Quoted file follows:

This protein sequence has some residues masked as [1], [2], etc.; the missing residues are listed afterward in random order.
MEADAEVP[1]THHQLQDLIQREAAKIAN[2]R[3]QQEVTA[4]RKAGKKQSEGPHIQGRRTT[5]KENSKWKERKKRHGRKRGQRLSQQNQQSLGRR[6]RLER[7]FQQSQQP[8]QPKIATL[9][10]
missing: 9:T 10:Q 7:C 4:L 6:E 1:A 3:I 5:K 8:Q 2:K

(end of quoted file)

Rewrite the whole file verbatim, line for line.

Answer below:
This protein sequence has some residues masked as [1], [2], etc.; the missing residues are listed afterward in random order.
MEADAEVP[1]THHQLQDLIQREAAKIAN[2]R[3]QQEVTA[4]RKAGKKQSEGPHIQGRRTT[5]KENSKWKERKKRHGRKRGQRLSQQNQQSLGRR[6]RLER[7]FQQSQQP[8]QPKIATL[9][10]
missing: 9:T 10:Q 7:C 4:L 6:E 1:A 3:I 5:K 8:Q 2:K